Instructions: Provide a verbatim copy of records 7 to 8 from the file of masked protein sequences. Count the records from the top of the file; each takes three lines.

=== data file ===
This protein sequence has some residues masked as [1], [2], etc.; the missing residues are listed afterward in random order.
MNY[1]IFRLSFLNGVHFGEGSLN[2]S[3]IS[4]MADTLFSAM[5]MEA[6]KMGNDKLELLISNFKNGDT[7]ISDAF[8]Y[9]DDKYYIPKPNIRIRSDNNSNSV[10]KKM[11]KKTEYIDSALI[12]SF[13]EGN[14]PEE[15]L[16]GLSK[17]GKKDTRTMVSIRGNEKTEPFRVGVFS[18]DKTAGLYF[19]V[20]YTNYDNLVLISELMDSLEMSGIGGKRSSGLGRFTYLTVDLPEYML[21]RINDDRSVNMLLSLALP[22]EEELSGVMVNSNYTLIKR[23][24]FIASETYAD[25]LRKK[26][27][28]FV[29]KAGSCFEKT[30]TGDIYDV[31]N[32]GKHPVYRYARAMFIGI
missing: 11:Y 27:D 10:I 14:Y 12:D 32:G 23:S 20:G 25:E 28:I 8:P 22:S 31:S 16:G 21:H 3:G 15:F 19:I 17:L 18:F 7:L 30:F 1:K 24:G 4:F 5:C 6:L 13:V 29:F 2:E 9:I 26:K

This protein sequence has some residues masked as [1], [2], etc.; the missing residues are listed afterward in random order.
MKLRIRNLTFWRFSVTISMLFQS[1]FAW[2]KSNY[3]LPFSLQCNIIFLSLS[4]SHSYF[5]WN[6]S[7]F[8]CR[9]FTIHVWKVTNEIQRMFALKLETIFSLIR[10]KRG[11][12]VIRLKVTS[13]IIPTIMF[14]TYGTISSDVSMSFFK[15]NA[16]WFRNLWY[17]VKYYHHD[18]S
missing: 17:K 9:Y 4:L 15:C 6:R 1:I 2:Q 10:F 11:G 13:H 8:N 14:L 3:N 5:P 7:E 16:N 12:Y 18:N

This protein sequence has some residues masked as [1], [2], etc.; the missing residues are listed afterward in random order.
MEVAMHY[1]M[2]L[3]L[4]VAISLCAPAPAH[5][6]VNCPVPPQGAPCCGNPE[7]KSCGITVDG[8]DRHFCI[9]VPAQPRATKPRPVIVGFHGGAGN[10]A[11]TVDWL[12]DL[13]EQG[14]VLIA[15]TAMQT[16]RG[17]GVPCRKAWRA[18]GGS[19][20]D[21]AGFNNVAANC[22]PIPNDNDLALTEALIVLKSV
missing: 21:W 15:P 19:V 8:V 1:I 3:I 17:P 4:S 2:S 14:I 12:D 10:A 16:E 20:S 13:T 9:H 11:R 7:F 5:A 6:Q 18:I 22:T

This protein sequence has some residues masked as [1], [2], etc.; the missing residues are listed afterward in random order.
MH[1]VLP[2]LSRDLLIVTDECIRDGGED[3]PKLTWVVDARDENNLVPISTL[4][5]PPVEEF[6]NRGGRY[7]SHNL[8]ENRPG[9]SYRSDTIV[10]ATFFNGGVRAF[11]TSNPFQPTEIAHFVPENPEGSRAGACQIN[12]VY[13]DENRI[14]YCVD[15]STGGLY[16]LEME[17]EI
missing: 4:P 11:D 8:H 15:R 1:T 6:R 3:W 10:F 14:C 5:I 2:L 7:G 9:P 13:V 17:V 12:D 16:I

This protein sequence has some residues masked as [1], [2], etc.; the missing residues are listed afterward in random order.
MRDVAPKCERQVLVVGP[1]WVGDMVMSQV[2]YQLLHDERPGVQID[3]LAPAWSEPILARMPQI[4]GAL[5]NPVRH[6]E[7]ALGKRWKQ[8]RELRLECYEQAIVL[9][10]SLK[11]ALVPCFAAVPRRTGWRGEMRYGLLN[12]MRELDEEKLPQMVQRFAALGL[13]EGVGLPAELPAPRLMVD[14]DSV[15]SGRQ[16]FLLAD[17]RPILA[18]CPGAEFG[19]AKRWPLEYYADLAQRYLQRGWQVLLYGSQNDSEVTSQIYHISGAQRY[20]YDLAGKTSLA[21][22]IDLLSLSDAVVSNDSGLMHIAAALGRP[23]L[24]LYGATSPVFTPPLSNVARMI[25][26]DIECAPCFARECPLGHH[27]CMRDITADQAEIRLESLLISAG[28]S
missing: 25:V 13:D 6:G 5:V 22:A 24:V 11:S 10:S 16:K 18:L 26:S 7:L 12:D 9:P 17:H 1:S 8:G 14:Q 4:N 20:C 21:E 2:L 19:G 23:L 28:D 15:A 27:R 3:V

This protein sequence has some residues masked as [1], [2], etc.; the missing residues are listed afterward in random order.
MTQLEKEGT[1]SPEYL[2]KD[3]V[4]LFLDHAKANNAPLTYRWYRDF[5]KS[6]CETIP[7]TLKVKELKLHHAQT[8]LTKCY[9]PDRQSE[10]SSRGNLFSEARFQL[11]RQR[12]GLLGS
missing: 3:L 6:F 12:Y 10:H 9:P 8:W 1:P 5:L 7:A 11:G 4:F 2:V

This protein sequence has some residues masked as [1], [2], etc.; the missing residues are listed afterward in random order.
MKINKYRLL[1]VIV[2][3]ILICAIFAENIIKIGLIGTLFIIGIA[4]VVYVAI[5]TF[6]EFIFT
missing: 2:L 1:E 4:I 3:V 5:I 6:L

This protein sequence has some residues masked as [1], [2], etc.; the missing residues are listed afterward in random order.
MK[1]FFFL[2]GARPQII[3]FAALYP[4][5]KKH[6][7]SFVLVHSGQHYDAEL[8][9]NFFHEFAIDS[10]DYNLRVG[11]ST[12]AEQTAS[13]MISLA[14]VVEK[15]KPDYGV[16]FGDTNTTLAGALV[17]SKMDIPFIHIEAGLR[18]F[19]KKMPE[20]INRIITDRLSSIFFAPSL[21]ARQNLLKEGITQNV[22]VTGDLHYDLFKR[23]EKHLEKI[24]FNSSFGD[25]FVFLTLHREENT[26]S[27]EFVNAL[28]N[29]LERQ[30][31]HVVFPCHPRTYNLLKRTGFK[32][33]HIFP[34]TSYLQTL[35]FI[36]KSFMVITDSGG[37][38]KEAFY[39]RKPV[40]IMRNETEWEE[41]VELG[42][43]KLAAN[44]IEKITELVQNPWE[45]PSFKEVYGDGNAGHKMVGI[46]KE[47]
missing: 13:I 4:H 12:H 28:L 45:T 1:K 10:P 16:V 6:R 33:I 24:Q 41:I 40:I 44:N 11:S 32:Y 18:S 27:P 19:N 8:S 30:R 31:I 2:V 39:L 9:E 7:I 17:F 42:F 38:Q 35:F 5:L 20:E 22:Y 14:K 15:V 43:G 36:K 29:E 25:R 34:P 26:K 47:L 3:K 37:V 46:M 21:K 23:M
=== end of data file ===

This protein sequence has some residues masked as [1], [2], etc.; the missing residues are listed afterward in random order.
MKINKYRLL[1]VIV[2][3]ILICAIFAENIIKIGLIGTLFIIGIA[4]VVYVAI[5]TF[6]EFIFT
missing: 2:L 1:E 4:I 3:V 5:I 6:L

This protein sequence has some residues masked as [1], [2], etc.; the missing residues are listed afterward in random order.
MK[1]FFFL[2]GARPQII[3]FAALYP[4][5]KKH[6][7]SFVLVHSGQHYDAEL[8][9]NFFHEFAIDS[10]DYNLRVG[11]ST[12]AEQTAS[13]MISLA[14]VVEK[15]KPDYGV[16]FGDTNTTLAGALV[17]SKMDIPFIHIEAGLR[18]F[19]KKMPE[20]INRIITDRLSSIFFAPSL[21]ARQNLLKEGITQNV[22]VTGDLHYDLFKR[23]EKHLEKI[24]FNSSFGD[25]FVFLTLHREENT[26]S[27]EFVNAL[28]N[29]LERQ[30][31]HVVFPCHPRTYNLLKRTGFK[32][33]HIFP[34]TSYLQTL[35]FI[36]KSFMVITDSGG[37][38]KEAFY[39]RKPV[40]IMRNETEWEE[41]VELG[42][43]KLAAN[44]IEKITELVQNPWE[45]PSFKEVYGDGNAGHKMVGI[46]KE[47]
missing: 13:I 4:H 12:H 28:L 45:T 1:K 10:P 16:V 6:R 33:I 24:Q 41:I 40:I 44:N 11:S 32:Y 18:S 27:P 19:N 8:S 30:R 31:I 2:V 39:L 9:E 7:I 17:F 42:F 38:Q 35:F 5:L 20:E 22:Y 14:K 15:V 43:G 36:K 29:E 25:R 34:P 26:K 47:L 3:K 37:V 46:M 21:K 23:M